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  #1  
Old 01-02-2003, 08:49 PM
actofgod actofgod is offline
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The Infinite Speed Potentiometer Mod (tm)

Single Speed? Two Speed? How about a fully adjustable throttle for your bit?

This is the completion of my Rechargeable Li-ion adjustable voltage mod thread posted 12-2-02. Thanks to Akura and Ovgron for the responses on that one.

I started off with my Layman's Dual Cell Mod (tm) for the 2.4v. I could have fit 3.6v or more in there, but 2.4v is already pushing the limits of control with a fast engine IMHO. Lithium rechargeables are too hard to recharge for now anyway. This mod would work with a single cell, but I've never felt the need to "dial down" the speed of a single cell bit.

I have tried many different potentiometers (see pics) from various sources, and I'd like to save anyone else working on this project (like LEE50GURU , I just noticed) from buying any more potentiometers than they need to.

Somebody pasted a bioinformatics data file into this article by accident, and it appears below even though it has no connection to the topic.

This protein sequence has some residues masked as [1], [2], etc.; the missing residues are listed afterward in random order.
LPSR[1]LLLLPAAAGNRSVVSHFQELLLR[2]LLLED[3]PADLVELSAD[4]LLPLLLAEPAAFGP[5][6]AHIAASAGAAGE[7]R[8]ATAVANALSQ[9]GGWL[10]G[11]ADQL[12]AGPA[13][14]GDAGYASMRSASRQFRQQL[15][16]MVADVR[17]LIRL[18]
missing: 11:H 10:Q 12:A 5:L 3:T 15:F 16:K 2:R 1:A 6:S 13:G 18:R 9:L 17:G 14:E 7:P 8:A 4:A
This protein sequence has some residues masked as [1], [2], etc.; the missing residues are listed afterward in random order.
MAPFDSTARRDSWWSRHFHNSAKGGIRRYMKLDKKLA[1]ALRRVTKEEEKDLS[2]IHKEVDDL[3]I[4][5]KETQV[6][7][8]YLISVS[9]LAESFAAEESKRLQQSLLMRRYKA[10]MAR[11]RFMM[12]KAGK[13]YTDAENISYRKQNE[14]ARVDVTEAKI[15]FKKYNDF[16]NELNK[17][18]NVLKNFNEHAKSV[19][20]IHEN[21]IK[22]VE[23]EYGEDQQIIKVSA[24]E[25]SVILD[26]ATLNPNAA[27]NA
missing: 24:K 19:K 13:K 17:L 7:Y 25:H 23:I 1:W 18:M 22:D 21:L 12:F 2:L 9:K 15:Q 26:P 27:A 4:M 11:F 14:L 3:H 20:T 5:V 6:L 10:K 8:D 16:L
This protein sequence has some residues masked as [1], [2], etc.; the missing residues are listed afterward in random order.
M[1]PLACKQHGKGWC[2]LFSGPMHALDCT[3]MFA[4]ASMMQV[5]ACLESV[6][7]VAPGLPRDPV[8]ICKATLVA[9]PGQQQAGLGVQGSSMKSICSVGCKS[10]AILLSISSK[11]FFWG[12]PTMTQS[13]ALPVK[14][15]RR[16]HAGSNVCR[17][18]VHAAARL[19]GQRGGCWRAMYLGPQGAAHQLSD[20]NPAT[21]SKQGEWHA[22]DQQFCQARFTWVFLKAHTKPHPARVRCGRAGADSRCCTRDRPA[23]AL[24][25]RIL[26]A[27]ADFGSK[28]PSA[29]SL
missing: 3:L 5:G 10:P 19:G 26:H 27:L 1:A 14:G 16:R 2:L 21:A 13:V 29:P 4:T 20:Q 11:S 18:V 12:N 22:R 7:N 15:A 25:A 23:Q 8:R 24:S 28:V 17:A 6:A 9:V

Akura was right about the necessary resistance being less than 30 ohms. To get an idea, I started out rearranging Ohm's Law as:

Resistance (ohms) = Voltage (volts) / Current (amps)

I referred to Namuna's multimeter readings for the bit char-g; he found that a single cell bit puts out 275ma, so I doubled that for a dual cell bit and got 550ma. The current per cell is 1.2v, so I used 2.4v for the dual cell.

Resistance (ohms) = 2.4v / 0.550 amps (1 milliamp = 1000th of an amp) = 4.36

Using 4.36 as a starting point, I calculated that to half the current going to the motor you would have to double the resistance. I wanted the minimum speed to be about 1/2 the speed of a single cell bit (that's 1/4 the speed of a dual cell bit), so I'd need to double the resistance twice. That gave me 4.36 * 4 = 17.45 ohms. If my math is off, someone please correct me.